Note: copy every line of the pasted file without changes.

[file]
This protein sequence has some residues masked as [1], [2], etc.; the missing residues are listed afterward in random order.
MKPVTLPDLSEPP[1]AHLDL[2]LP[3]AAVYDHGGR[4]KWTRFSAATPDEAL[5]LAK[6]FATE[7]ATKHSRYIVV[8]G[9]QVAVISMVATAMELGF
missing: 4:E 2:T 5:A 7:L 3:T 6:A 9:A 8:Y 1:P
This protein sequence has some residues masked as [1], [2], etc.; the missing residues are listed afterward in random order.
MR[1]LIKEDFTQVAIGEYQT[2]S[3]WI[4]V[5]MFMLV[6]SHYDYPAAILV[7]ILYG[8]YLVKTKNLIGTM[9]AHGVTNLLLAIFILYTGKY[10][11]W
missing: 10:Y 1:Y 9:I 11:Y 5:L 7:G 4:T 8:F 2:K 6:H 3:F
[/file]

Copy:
This protein sequence has some residues masked as [1], [2], etc.; the missing residues are listed afterward in random order.
MKPVTLPDLSEPP[1]AHLDL[2]LP[3]AAVYDHGGR[4]KWTRFSAATPDEAL[5]LAK[6]FATE[7]ATKHSRYIVV[8]G[9]QVAVISMVATAMELGF
missing: 4:E 2:T 5:A 7:L 3:T 6:A 9:A 8:Y 1:P
This protein sequence has some residues masked as [1], [2], etc.; the missing residues are listed afterward in random order.
MR[1]LIKEDFTQVAIGEYQT[2]S[3]WI[4]V[5]MFMLV[6]SHYDYPAAILV[7]ILYG[8]YLVKTKNLIGTM[9]AHGVTNLLLAIFILYTGKY[10][11]W
missing: 10:Y 1:Y 9:I 11:Y 5:L 7:G 4:T 8:F 2:K 6:H 3:F